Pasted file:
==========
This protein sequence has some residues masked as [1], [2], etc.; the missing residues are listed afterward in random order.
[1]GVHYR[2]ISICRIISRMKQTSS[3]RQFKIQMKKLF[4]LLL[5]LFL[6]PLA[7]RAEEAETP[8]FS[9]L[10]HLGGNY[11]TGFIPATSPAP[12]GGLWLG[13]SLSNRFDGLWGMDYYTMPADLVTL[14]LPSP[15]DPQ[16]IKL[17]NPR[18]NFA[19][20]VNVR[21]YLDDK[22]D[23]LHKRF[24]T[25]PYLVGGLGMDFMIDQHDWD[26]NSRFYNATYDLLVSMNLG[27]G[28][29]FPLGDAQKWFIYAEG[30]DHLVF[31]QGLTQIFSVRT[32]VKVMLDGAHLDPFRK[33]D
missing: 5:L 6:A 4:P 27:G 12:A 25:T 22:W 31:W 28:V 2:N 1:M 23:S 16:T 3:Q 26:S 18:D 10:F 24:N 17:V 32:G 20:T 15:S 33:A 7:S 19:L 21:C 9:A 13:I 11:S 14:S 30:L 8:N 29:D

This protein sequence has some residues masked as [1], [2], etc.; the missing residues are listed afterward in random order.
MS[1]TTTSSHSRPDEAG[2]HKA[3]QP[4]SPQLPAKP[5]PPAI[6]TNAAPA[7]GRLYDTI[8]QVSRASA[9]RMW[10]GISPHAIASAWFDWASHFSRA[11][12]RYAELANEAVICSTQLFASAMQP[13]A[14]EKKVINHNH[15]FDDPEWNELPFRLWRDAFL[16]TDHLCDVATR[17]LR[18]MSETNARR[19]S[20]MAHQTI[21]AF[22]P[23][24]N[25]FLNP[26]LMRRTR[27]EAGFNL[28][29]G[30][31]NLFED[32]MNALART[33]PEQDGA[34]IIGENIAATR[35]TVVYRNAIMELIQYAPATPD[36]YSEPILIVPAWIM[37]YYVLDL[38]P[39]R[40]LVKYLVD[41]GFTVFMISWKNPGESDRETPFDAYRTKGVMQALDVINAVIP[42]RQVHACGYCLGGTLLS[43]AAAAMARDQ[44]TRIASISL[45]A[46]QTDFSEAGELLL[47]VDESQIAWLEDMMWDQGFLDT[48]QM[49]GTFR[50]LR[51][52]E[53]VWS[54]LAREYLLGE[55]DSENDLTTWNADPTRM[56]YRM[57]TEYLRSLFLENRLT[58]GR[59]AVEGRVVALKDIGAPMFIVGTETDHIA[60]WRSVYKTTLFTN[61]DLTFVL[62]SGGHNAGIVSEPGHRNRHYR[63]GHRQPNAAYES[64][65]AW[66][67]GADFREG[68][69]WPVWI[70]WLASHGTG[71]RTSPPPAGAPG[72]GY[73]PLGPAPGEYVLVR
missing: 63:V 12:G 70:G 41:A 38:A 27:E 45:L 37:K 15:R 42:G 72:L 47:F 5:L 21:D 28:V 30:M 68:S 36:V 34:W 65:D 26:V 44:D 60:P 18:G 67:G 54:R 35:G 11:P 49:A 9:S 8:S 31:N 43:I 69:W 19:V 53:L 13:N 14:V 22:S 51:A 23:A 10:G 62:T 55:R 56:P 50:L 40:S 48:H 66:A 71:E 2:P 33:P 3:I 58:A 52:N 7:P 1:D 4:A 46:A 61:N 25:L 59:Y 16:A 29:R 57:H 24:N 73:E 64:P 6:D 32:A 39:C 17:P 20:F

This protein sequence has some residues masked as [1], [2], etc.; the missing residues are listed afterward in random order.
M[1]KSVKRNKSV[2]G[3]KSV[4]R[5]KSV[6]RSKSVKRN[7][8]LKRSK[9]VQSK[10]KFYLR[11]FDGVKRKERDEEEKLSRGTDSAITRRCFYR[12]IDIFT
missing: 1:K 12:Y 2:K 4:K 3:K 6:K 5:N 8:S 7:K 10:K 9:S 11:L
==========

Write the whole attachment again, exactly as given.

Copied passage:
This protein sequence has some residues masked as [1], [2], etc.; the missing residues are listed afterward in random order.
[1]GVHYR[2]ISICRIISRMKQTSS[3]RQFKIQMKKLF[4]LLL[5]LFL[6]PLA[7]RAEEAETP[8]FS[9]L[10]HLGGNY[11]TGFIPATSPAP[12]GGLWLG[13]SLSNRFDGLWGMDYYTMPADLVTL[14]LPSP[15]DPQ[16]IKL[17]NPR[18]NFA[19][20]VNVR[21]YLDDK[22]D[23]LHKRF[24]T[25]PYLVGGLGMDFMIDQHDWD[26]NSRFYNATYDLLVSMNLG[27]G[28][29]FPLGDAQKWFIYAEG[30]DHLVF[31]QGLTQIFSVRT[32]VKVMLDGAHLDPFRK[33]D
missing: 5:L 6:A 4:P 27:G 12:A 25:T 22:W 31:W 28:V 2:N 1:M 23:S 16:T 3:Q 26:S 18:D 10:F 24:N 17:V 32:G 20:T 15:S 33:A 7:S 19:L 21:C 9:A 13:I 11:S 14:S 30:L 8:N 29:D

This protein sequence has some residues masked as [1], [2], etc.; the missing residues are listed afterward in random order.
MS[1]TTTSSHSRPDEAG[2]HKA[3]QP[4]SPQLPAKP[5]PPAI[6]TNAAPA[7]GRLYDTI[8]QVSRASA[9]RMW[10]GISPHAIASAWFDWASHFSRA[11][12]RYAELANEAVICSTQLFASAMQP[13]A[14]EKKVINHNH[15]FDDPEWNELPFRLWRDAFL[16]TDHLCDVATR[17]LR[18]MSETNARR[19]S[20]MAHQTI[21]AF[22]P[23][24]N[25]FLNP[26]LMRRTR[27]EAGFNL[28][29]G[30][31]NLFED[32]MNALART[33]PEQDGA[34]IIGENIAATR[35]TVVYRNAIMELIQYAPATPD[36]YSEPILIVPAWIM[37]YYVLDL[38]P[39]R[40]LVKYLVD[41]GFTVFMISWKNPGESDRETPFDAYRTKGVMQALDVINAVIP[42]RQVHACGYCLGGTLLS[43]AAAAMARDQ[44]TRIASISL[45]A[46]QTDFSEAGELLL[47]VDESQIAWLEDMMWDQGFLDT[48]QM[49]GTFR[50]LR[51][52]E[53]VWS[54]LAREYLLGE[55]DSENDLTTWNADPTRM[56]YRM[57]TEYLRSLFLENRLT[58]GR[59]AVEGRVVALKDIGAPMFIVGTETDHIA[60]WRSVYKTTLFTN[61]DLTFVL[62]SGGHNAGIVSEPGHRNRHYR[63]GHRQPNAAYES[64][65]AW[66][67]GADFREG[68][69]WPVWI[70]WLASHGTG[71]RTSPPPAGAPG[72]GY[73]PLGPAPGEYVLVR
missing: 63:V 12:G 70:G 41:A 38:A 27:E 45:L 37:K 15:R 42:G 72:L 47:F 5:L 21:D 28:V 30:M 68:S 36:V 34:W 65:D 26:V 44:D 60:P 18:G 67:G 54:R 35:G 11:P 49:A 9:S 8:S 31:N 43:I 69:W 19:V 53:L 13:N 14:V 22:S 51:A 23:A 10:G 62:T 55:R 56:P 50:L 40:S 48:H 66:A 71:E 2:P 33:P 3:I 58:A 52:N 7:P 1:D 4:A 46:A 61:N 25:L 59:Y 16:A 29:R 57:H 24:N 73:E 64:P 6:D 32:A 39:C 17:P 20:F

This protein sequence has some residues masked as [1], [2], etc.; the missing residues are listed afterward in random order.
M[1]KSVKRNKSV[2]G[3]KSV[4]R[5]KSV[6]RSKSVKRN[7][8]LKRSK[9]VQSK[10]KFYLR[11]FDGVKRKERDEEEKLSRGTDSAITRRCFYR[12]IDIFT
missing: 1:K 12:Y 2:K 4:K 3:K 6:K 5:N 8:S 7:K 10:K 9:S 11:L